The Kenya Deposit Insurance Corporation (KDIC), a safety net body mandated to guarantee to offer banking resolution for failing or failed banks, has announced its transition from the current flat rate premium model to the risk-based premium model with the aim of increasing market discipline and safeguarding bank depositors.
The risk-based model will see the transition from the current rate of 0.15 percent of the total deposits held and replace it with a model where the premium that is charged is based on an individual bank’s risk appetite.
During KDIC’s inaugural stakeholder engagement forum themed “engendering confidence in the new era of deposit insurance: preparing for a risk-based model” Mohamud Ahmed Mohamud, KDIC’s CEO said plans to review the premium rate are aligned with global best practices and will offer an “incentive for sound risk management by reducing the premiums charged to banks with better risk profiles while increasing premiums for those with a high-risk appetite.
“One of the challenges we have faced in the past is the situation where all banks have been treated the same in terms of the premiums they pay to KDIC. We are now looking at instituting a risk-based premium model which we believe is fairer and will encourage banks to streamline their operations in order to minimize their risk exposure,” Mohamud stated.
KDIC together with the National Treasury and the Central Bank of Kenya are the institutions that provide a financial safety net for Kenyans through early intervention and resolution, legislation, and supervision and regulation respectively.
A risk-based model offers fairness, financial stability, and the right incentives.
“We are cognisant of the fact that banking stability is largely founded on public confidence and that this stability is crucial in maintaining a vibrant economy. We continue to put more effort in driving awareness of KDIC‘s role in maintaining and fostering soundness and stability of the financial sector and with the review of the bank insurance premiums, we are confident that we are on the right track in achieving these goals,” KIDC’s board director James Teko asserted.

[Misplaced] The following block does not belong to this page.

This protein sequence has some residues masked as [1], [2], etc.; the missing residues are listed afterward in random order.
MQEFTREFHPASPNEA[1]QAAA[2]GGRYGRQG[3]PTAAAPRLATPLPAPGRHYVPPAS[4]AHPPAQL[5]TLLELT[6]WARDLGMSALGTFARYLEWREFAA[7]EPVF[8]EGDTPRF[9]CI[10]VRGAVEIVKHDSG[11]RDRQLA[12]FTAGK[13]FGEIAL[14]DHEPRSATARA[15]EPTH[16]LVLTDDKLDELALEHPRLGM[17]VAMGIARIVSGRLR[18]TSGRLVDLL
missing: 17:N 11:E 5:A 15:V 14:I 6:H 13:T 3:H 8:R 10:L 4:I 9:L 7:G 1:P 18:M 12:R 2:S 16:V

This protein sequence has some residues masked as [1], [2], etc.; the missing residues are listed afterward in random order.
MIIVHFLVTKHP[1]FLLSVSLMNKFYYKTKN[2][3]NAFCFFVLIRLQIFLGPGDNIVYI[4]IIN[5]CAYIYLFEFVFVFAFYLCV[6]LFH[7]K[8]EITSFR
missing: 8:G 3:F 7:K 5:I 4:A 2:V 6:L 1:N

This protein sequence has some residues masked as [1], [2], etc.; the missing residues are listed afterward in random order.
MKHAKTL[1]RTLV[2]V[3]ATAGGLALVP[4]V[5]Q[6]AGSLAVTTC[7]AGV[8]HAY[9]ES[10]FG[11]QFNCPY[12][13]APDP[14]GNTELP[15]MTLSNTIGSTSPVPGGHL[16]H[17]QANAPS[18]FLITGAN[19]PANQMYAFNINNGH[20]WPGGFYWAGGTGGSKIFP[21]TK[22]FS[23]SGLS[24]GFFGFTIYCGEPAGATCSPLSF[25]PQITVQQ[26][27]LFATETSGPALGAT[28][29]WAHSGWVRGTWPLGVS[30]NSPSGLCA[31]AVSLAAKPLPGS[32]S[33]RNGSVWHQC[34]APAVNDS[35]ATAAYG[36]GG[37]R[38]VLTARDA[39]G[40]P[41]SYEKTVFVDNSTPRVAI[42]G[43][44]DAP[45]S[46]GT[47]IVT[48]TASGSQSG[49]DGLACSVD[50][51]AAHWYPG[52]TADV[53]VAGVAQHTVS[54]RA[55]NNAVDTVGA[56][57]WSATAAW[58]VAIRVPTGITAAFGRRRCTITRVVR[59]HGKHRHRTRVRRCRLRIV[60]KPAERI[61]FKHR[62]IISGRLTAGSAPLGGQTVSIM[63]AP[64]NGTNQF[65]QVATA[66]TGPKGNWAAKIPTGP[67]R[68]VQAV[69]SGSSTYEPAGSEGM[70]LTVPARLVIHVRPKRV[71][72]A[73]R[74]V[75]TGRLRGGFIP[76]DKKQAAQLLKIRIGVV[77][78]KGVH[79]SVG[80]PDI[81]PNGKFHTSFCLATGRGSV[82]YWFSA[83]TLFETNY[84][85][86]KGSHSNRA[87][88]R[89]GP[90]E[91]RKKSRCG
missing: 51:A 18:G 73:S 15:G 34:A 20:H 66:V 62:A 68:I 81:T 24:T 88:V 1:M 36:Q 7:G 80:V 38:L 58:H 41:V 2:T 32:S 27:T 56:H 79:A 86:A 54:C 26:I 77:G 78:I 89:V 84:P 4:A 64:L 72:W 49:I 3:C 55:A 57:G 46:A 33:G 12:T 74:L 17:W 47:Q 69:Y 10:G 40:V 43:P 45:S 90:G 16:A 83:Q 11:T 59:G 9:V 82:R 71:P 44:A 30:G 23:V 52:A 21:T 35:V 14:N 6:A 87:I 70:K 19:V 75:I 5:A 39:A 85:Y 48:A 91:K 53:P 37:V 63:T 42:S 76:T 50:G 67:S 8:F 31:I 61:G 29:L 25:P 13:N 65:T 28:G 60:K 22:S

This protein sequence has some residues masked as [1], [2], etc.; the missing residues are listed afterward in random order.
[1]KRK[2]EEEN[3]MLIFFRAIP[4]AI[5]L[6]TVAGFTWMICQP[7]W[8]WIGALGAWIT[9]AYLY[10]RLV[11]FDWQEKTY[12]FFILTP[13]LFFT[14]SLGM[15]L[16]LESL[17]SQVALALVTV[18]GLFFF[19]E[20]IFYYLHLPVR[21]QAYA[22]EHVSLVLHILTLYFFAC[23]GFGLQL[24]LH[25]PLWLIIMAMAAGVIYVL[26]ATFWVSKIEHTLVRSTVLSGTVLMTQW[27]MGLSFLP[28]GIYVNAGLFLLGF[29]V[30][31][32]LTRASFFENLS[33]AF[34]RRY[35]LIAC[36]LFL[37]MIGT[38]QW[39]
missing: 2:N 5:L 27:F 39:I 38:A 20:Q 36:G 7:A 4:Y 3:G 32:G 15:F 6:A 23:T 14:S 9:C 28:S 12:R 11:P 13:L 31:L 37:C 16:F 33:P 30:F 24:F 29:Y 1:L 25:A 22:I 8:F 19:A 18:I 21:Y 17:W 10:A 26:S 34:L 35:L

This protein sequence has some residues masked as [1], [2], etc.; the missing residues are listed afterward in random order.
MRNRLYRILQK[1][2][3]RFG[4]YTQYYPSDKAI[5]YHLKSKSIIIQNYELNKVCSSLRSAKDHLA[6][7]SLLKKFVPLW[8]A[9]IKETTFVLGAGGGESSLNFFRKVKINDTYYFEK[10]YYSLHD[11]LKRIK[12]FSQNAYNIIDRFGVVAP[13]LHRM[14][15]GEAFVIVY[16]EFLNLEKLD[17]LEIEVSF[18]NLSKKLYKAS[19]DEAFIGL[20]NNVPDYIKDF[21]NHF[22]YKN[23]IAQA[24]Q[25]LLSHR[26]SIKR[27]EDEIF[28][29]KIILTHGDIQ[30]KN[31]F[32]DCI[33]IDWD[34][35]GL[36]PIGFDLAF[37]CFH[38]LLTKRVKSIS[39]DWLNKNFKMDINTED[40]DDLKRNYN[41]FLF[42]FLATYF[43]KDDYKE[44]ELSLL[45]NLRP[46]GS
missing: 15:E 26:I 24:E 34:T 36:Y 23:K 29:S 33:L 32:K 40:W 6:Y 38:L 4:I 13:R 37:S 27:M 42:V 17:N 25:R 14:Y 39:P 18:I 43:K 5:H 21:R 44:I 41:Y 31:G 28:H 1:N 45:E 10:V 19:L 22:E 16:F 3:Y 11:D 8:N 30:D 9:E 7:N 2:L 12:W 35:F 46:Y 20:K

Also speaking at the event, Treasury Chief Administrative Secretary Hon Nelson Gaichuhie said the Ministry is dedicated to driving awareness about KDIC’s transition to the risk-based model.
“We believe that well-designed safety nets could do more than just stabilize the financial system. They could also reduce the burdens placed on regulators and Central Banking in addition to providing increased room for discretion in financial institution’s activity,” Hon Gaichuhie said adding that by improving the safety net through the new model will increase stability of the banking sector thereby contributing towards the government’s achievement of the Big Four agenda.
Currently, KDIC is also working on creating a data warehouse which will enable information sharing among the financial safety net institutions and reduce the time it takes for depositors to get their payouts when banks go into receiverships to a maximum of 90 days.
To achieve it transition into the new era, KDIC is receiving help from globally renowned risk consultants Javier Bolzico and Natalia Teplitz. Part of the efforts by the consultants includes developing bank resolution tools and training the KDIC staff.
Moreover, KDIC is also in the process of creating an ICT-based central data surveillance monitoring system to allow the corporation to profile member institutions.
The KBA CEO, Dr Habil Olaka was also at the event and he offered the association’s support for the new model.
“KDIC is committed to protecting depositors, particularly small, and vulnerable against losses they may face because of the failure of bank(s) and other deposit taking institutions, thus creating public confidence in the financial system,” the corporation says in its press release.